“House of Cards” and “Orange is the New Black” both premiered in 2013 and helped lure millions more subscribers to Netflix. “The Crown” and “Stranger Things” came in 2016.
Television critics like to talk about the “golden age” of TV, and they’re usually referring to HBO, Showtime, and AMC, to the stretch of high-quality original series that started with “The Sopranos” in 1999 and included “The Wire” (HBO, premiered in 2002), “Dexter” (Showtime, 2006), “Mad Men” (AMC, 2007) and “Breaking Bad” (AMC, 2008).
But Netflix arguably continued the “golden age,” or ushered in a new one. Now people talk about “peak TV,” and when they do, they’re talking about Netflix and other original streaming series. Every platform has its iconic first big original show that gave the platform a foothold in the streaming wars, and Netflix started the trend: “House of Cards” and “Orange is the New Black” for Netflix (nowadays it’s “Stranger Things”); “Transparent” and “The Marvelous Mrs. Maisel” for Amazon Prime Video; “The Handmaid’s Tale” for Hulu; and now “The Mandalorian” for Disney+.
Netflix spent $15 billion on original content in 2019, and its spending has become the most popular concern for bears to focus on. Netflix’s rising spending, plus subscriber dip in 2019, add up to such a problem that analysts at Needham this month downgraded the stock to a sell and declared that Netflix must add a second, lower-priced tier that has advertisements.
Not a chance, says Bank of America analyst Nat Schindler. “Reed is extremely adamant that that won’t happen,” he says. As for concerns about spending, Schindler says, “Their operating margins are going through the roof very quickly, so they can spend off their real earnings.”
Netflix recently reported it has 158 million global subscribers, and 90% of its growth is coming outside of the U.S. The streaming giant reported $15.7 billion in revenue for 2018 and $1.2 billion in profit, up from $6.7 billion in revenue and $122 million in profit in 2015.
Still, Netflix did have a rocky 2019. The stock rose only 25%, narrowly underperforming the S&P. Schindler, who named Netflix as Bank of America’s top FAANG pick for 2020, says it was “a perfect storm of problems. Largest price increase they’ve done, 18% in one swoop, that does increase churn. But every time we’ve seen price increases in the past, that increased churn lasts for a short period of time, 6-9 months. And at the same time, everybody was talking about Disney+.”
Disney+ and other new competitors
And those are just the new players. The endless list of over-the-top subscription offerings also has Hulu, Vudu, Fubo, YouTube, CBS All Access, and sports services like ESPN+, DAZN, and FloSports.
Might we soon be approaching “peak streaming,” where consumers start to examine their OTT platter and decide they need to cut some subs?
“I don’t think we hit that time for quite a while,” says Schindler. For starters, 56% of TV viewing still happens on live linear television. It may feel like everyone across America is cutting the cord, but they haven’t yet. Eventually, Schindler says, “That’s going to switch. And people aren’t going to have that old form, they’re going to only have the new form, and they’ll go to where the content is. Right now, and probably for a long time to come, Netflix has the content.”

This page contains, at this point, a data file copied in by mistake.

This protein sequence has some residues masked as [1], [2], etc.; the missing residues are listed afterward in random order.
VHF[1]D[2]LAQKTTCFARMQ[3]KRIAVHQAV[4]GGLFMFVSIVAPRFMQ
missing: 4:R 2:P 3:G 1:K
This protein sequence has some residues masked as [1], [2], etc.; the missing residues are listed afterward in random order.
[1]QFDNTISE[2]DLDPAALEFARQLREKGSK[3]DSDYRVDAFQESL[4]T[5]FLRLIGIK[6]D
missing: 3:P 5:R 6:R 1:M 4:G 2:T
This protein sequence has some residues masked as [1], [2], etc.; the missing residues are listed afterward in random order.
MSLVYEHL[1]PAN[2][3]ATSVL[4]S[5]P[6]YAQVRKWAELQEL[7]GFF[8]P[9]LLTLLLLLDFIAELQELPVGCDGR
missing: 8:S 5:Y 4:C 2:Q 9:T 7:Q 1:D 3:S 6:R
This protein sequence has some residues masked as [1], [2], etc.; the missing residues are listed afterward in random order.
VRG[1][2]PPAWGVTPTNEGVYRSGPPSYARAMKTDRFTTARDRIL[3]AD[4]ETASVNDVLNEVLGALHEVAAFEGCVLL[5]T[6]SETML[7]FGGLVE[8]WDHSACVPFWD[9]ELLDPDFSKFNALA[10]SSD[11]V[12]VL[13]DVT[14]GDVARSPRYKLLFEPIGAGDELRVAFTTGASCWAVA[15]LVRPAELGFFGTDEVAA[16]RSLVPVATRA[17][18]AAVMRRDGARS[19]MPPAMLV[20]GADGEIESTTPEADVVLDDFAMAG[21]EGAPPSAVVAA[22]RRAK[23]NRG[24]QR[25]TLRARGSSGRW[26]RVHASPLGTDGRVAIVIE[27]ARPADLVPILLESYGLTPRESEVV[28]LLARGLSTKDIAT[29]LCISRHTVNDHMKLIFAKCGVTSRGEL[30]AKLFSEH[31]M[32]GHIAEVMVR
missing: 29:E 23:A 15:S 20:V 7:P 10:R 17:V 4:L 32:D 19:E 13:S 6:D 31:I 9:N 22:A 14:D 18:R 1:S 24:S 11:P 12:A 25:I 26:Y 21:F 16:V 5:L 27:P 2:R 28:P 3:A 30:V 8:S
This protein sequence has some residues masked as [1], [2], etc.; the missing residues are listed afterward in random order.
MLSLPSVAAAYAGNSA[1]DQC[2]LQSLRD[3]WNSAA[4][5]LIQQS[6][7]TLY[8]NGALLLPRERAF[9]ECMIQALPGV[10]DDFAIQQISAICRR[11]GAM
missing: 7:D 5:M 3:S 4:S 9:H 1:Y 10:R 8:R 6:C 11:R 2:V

As for Disney+, which has quickly amassed 24 million subscribers in its first month, Schindler doesn’t buy the narrative of a Disney+ vs. Netflix race. “It’s a great story,” he says, “but it’s just not true. Content is not fungible. If you take a piece of content, that’s not the same as another piece of content. If you want to watch ‘Kimmy Schmidt,’ you’re not turning on HBO, and if you want to watch ‘Game of Thrones,’ you’re not turning on Netflix. ‘The Mandalorian’ might be great, but it’s not ‘Stranger Things.’”
Schindler isn’t making a value judgment there, he’s pointing out something that is obvious but nonetheless gets forgotten in headlines that pit every streaming service against the other: if you want to watch a certain show, you have to subscribe to the one platform that has that show. For now, that means every service that has a marquee series people think is must-watch can keep subscribers on the strength of that series. The streaming wars are not zero-sum—yet.
Content creators spent a staggering $650 billion on original content in the past five years. As the spending extravaganza continues, Netflix is poised to thrive, thanks to the foundation Hastings built.
“He’s a visionary, and he’s been very narrow and focused for a very long time,” Schindler says. “But he’s also been great at hiring. He pulled in people who got him to do things that even he didn’t want to do at the time, mostly original content. And I think the original content move, from basically two shows a year to 100, in very short order, that changed the game.”
One stunning example of Netflix’s evolution into the top creator of high-quality TV and film: this month it scored 34 Golden Globe nominations. The networks ABC, CBS, and NBC got zero.
Randolph, describing the culture Hastings has established at Netflix, uses the same word so many others do: focus. “The only thing they do is what they’re doing. Disney of course has a range of business, [so does] Apple. I think the thing [they’ve] got to worry about is when Netflix either launches a theme park or brings out a telephone.”
Daniel Roberts is an editor-at-large at Yahoo Finance and closely covers Netflix, Disney, and the streaming wars. Follow him on Twitter at @readDanwrite.